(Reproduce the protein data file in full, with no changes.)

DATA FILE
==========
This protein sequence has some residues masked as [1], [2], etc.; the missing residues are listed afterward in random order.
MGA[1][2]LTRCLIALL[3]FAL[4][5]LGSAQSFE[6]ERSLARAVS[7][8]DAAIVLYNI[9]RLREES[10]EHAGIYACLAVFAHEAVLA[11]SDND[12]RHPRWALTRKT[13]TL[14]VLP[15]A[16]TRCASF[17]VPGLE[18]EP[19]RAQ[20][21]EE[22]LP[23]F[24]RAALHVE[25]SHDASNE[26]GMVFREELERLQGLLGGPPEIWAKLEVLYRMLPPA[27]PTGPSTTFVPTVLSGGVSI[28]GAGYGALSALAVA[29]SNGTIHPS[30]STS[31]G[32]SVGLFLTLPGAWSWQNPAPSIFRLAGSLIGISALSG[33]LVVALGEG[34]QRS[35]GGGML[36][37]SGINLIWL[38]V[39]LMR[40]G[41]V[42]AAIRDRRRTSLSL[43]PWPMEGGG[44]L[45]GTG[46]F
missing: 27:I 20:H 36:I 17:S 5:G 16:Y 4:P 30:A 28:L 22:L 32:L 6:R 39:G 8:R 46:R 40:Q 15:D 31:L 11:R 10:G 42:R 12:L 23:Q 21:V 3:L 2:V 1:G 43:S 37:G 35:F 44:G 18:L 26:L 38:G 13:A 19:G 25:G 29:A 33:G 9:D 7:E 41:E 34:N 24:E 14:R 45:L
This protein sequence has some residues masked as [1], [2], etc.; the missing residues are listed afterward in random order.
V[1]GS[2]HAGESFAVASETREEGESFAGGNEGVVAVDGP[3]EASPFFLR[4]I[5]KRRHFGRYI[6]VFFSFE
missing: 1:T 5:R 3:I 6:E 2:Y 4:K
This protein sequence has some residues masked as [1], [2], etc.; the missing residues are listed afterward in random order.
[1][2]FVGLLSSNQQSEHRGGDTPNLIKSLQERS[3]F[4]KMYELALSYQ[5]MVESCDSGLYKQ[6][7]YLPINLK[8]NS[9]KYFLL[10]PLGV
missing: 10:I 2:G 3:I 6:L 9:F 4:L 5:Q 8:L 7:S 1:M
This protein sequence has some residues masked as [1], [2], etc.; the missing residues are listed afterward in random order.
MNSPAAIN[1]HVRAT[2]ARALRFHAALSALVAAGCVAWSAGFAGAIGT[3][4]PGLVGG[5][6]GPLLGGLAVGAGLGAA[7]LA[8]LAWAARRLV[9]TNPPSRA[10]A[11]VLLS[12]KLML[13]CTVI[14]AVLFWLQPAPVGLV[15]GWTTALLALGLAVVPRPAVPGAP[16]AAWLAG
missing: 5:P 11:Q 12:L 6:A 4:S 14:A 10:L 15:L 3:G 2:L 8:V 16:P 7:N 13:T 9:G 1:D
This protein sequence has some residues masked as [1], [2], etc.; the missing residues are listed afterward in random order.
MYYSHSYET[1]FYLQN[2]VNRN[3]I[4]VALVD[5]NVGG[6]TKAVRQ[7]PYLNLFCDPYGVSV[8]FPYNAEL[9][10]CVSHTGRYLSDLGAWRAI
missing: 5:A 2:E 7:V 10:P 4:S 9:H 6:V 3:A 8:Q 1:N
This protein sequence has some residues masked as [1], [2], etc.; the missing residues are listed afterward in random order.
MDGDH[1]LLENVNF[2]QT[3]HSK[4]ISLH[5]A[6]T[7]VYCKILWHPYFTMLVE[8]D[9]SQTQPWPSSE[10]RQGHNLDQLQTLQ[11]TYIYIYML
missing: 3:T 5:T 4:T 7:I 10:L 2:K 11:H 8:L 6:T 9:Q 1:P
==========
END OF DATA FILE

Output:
This protein sequence has some residues masked as [1], [2], etc.; the missing residues are listed afterward in random order.
MGA[1][2]LTRCLIALL[3]FAL[4][5]LGSAQSFE[6]ERSLARAVS[7][8]DAAIVLYNI[9]RLREES[10]EHAGIYACLAVFAHEAVLA[11]SDND[12]RHPRWALTRKT[13]TL[14]VLP[15]A[16]TRCASF[17]VPGLE[18]EP[19]RAQ[20][21]EE[22]LP[23]F[24]RAALHVE[25]SHDASNE[26]GMVFREELERLQGLLGGPPEIWAKLEVLYRMLPPA[27]PTGPSTTFVPTVLSGGVSI[28]GAGYGALSALAVA[29]SNGTIHPS[30]STS[31]G[32]SVGLFLTLPGAWSWQNPAPSIFRLAGSLIGISALSG[33]LVVALGEG[34]QRS[35]GGGML[36][37]SGINLIWL[38]V[39]LMR[40]G[41]V[42]AAIRDRRRTSLSL[43]PWPMEGGG[44]L[45]GTG[46]F
missing: 27:I 20:H 36:I 17:S 5:G 16:Y 4:P 30:A 28:L 22:L 32:L 6:R 39:G 8:R 46:R 40:Q 15:D 31:L 11:R 10:G 42:R 12:L 23:Q 21:V 3:L 2:V 1:G 43:S 37:G 35:F 44:G 18:L 26:L 38:G 13:A 19:G 25:G 29:A 33:G 9:D 7:E 41:E 34:N 24:E 14:R 45:L
This protein sequence has some residues masked as [1], [2], etc.; the missing residues are listed afterward in random order.
V[1]GS[2]HAGESFAVASETREEGESFAGGNEGVVAVDGP[3]EASPFFLR[4]I[5]KRRHFGRYI[6]VFFSFE
missing: 1:T 5:R 3:I 6:E 2:Y 4:K
This protein sequence has some residues masked as [1], [2], etc.; the missing residues are listed afterward in random order.
[1][2]FVGLLSSNQQSEHRGGDTPNLIKSLQERS[3]F[4]KMYELALSYQ[5]MVESCDSGLYKQ[6][7]YLPINLK[8]NS[9]KYFLL[10]PLGV
missing: 10:I 2:G 3:I 6:L 9:F 4:L 5:Q 8:L 7:S 1:M
This protein sequence has some residues masked as [1], [2], etc.; the missing residues are listed afterward in random order.
MNSPAAIN[1]HVRAT[2]ARALRFHAALSALVAAGCVAWSAGFAGAIGT[3][4]PGLVGG[5][6]GPLLGGLAVGAGLGAA[7]LA[8]LAWAARRLV[9]TNPPSRA[10]A[11]VLLS[12]KLML[13]CTVI[14]AVLFWLQPAPVGLV[15]GWTTALLALGLAVVPRPAVPGAP[16]AAWLAG
missing: 5:P 11:Q 12:L 6:A 4:S 14:A 10:L 15:L 3:G 2:L 8:V 16:P 7:N 13:T 9:G 1:D
This protein sequence has some residues masked as [1], [2], etc.; the missing residues are listed afterward in random order.
MYYSHSYET[1]FYLQN[2]VNRN[3]I[4]VALVD[5]NVGG[6]TKAVRQ[7]PYLNLFCDPYGVSV[8]FPYNAEL[9][10]CVSHTGRYLSDLGAWRAI
missing: 5:A 2:E 7:V 10:P 4:S 9:H 6:V 3:A 8:Q 1:N
This protein sequence has some residues masked as [1], [2], etc.; the missing residues are listed afterward in random order.
MDGDH[1]LLENVNF[2]QT[3]HSK[4]ISLH[5]A[6]T[7]VYCKILWHPYFTMLVE[8]D[9]SQTQPWPSSE[10]RQGHNLDQLQTLQ[11]TYIYIYML
missing: 3:T 5:T 4:T 7:I 10:L 2:K 11:H 8:L 6:T 9:Q 1:P